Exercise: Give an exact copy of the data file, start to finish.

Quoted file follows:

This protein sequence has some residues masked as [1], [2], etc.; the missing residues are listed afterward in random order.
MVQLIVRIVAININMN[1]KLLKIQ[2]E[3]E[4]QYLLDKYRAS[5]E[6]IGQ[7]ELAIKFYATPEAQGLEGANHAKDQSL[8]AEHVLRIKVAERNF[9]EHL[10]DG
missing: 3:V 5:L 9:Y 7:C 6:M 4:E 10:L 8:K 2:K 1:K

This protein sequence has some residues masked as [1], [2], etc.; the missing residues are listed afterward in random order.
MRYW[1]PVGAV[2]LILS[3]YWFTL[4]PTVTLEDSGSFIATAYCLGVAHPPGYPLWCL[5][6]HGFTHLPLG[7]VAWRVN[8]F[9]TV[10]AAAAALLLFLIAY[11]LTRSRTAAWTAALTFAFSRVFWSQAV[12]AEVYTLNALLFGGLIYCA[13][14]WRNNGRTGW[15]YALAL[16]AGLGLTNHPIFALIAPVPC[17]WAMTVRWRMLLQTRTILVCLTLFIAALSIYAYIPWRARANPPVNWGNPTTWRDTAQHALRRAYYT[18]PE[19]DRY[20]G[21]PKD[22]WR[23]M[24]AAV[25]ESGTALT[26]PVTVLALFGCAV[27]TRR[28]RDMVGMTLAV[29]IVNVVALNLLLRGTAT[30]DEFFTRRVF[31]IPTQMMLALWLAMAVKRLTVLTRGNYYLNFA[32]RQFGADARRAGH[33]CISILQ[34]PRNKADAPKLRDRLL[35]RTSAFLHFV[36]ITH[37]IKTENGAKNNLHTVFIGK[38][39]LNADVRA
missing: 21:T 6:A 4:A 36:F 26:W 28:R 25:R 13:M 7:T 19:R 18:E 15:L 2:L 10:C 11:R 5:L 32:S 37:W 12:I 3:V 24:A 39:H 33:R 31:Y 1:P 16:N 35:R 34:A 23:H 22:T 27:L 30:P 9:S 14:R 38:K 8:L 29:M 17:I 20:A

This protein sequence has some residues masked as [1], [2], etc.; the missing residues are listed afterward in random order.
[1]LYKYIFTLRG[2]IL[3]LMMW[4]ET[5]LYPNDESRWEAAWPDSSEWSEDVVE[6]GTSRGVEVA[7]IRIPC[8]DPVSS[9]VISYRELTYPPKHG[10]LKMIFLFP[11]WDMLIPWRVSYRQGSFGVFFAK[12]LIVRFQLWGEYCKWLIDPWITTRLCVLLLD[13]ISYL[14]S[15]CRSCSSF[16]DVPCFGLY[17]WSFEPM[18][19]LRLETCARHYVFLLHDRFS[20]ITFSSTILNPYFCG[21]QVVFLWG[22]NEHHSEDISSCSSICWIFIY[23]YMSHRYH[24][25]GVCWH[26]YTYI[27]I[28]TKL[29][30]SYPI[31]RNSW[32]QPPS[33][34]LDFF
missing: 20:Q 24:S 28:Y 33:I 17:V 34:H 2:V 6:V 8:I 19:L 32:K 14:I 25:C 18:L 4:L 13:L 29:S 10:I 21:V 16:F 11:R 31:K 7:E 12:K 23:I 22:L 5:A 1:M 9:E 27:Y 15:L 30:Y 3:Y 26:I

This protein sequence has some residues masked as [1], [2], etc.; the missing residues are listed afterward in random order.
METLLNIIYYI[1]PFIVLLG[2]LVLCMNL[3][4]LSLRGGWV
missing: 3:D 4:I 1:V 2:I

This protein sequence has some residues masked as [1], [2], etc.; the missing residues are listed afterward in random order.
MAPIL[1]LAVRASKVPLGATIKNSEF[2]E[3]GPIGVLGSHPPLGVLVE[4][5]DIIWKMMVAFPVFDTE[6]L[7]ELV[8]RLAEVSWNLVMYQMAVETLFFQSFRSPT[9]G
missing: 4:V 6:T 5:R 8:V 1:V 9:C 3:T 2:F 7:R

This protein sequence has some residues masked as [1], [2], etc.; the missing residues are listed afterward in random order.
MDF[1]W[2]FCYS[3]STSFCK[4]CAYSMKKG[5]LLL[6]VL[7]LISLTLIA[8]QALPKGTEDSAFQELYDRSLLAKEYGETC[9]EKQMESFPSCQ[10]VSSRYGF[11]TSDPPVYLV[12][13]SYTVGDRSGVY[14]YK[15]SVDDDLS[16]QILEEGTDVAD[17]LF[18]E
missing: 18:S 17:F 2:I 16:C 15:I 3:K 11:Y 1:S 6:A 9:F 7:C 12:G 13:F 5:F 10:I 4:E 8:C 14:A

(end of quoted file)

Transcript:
This protein sequence has some residues masked as [1], [2], etc.; the missing residues are listed afterward in random order.
MVQLIVRIVAININMN[1]KLLKIQ[2]E[3]E[4]QYLLDKYRAS[5]E[6]IGQ[7]ELAIKFYATPEAQGLEGANHAKDQSL[8]AEHVLRIKVAERNF[9]EHL[10]DG
missing: 3:V 5:L 9:Y 7:C 6:M 4:E 10:L 8:K 2:K 1:K

This protein sequence has some residues masked as [1], [2], etc.; the missing residues are listed afterward in random order.
MRYW[1]PVGAV[2]LILS[3]YWFTL[4]PTVTLEDSGSFIATAYCLGVAHPPGYPLWCL[5][6]HGFTHLPLG[7]VAWRVN[8]F[9]TV[10]AAAAALLLFLIAY[11]LTRSRTAAWTAALTFAFSRVFWSQAV[12]AEVYTLNALLFGGLIYCA[13][14]WRNNGRTGW[15]YALAL[16]AGLGLTNHPIFALIAPVPC[17]WAMTVRWRMLLQTRTILVCLTLFIAALSIYAYIPWRARANPPVNWGNPTTWRDTAQHALRRAYYT[18]PE[19]DRY[20]G[21]PKD[22]WR[23]M[24]AAV[25]ESGTALT[26]PVTVLALFGCAV[27]TRR[28]RDMVGMTLAV[29]IVNVVALNLLLRGTAT[30]DEFFTRRVF[31]IPTQMMLALWLAMAVKRLTVLTRGNYYLNFA[32]RQFGADARRAGH[33]CISILQ[34]PRNKADAPKLRDRLL[35]RTSAFLHFV[36]ITH[37]IKTENGAKNNLHTVFIGK[38][39]LNADVRA
missing: 21:T 6:A 4:A 36:F 26:W 28:R 25:R 13:M 7:T 19:R 18:E 15:L 2:L 10:C 11:R 5:L 32:S 37:W 12:I 3:V 24:A 39:H 33:R 31:Y 1:P 16:N 35:R 34:A 23:H 22:T 27:L 30:P 9:S 14:R 38:K 8:L 29:M 17:I 20:A

This protein sequence has some residues masked as [1], [2], etc.; the missing residues are listed afterward in random order.
[1]LYKYIFTLRG[2]IL[3]LMMW[4]ET[5]LYPNDESRWEAAWPDSSEWSEDVVE[6]GTSRGVEVA[7]IRIPC[8]DPVSS[9]VISYRELTYPPKHG[10]LKMIFLFP[11]WDMLIPWRVSYRQGSFGVFFAK[12]LIVRFQLWGEYCKWLIDPWITTRLCVLLLD[13]ISYL[14]S[15]CRSCSSF[16]DVPCFGLY[17]WSFEPM[18][19]LRLETCARHYVFLLHDRFS[20]ITFSSTILNPYFCG[21]QVVFLWG[22]NEHHSEDISSCSSICWIFIY[23]YMSHRYH[24][25]GVCWH[26]YTYI[27]I[28]TKL[29][30]SYPI[31]RNSW[32]QPPS[33][34]LDFF
missing: 20:Q 24:S 28:Y 33:I 17:V 34:H 2:V 6:V 8:I 19:L 32:K 14:I 25:C 18:L 4:L 13:L 29:S 10:I 21:V 16:F 11:R 31:K 7:E 12:K 23:I 22:L 5:A 1:M 9:E 27:Y 15:L 30:Y 3:Y 26:I

This protein sequence has some residues masked as [1], [2], etc.; the missing residues are listed afterward in random order.
METLLNIIYYI[1]PFIVLLG[2]LVLCMNL[3][4]LSLRGGWV
missing: 3:D 4:I 1:V 2:I

This protein sequence has some residues masked as [1], [2], etc.; the missing residues are listed afterward in random order.
MAPIL[1]LAVRASKVPLGATIKNSEF[2]E[3]GPIGVLGSHPPLGVLVE[4][5]DIIWKMMVAFPVFDTE[6]L[7]ELV[8]RLAEVSWNLVMYQMAVETLFFQSFRSPT[9]G
missing: 4:V 6:T 5:R 8:V 1:V 9:C 3:T 2:F 7:R

This protein sequence has some residues masked as [1], [2], etc.; the missing residues are listed afterward in random order.
MDF[1]W[2]FCYS[3]STSFCK[4]CAYSMKKG[5]LLL[6]VL[7]LISLTLIA[8]QALPKGTEDSAFQELYDRSLLAKEYGETC[9]EKQMESFPSCQ[10]VSSRYGF[11]TSDPPVYLV[12][13]SYTVGDRSGVY[14]YK[15]SVDDDLS[16]QILEEGTDVAD[17]LF[18]E
missing: 18:S 17:F 2:I 16:C 15:I 3:K 11:Y 1:S 6:A 9:F 7:C 12:G 13:F 5:F 10:I 4:E 8:C 14:A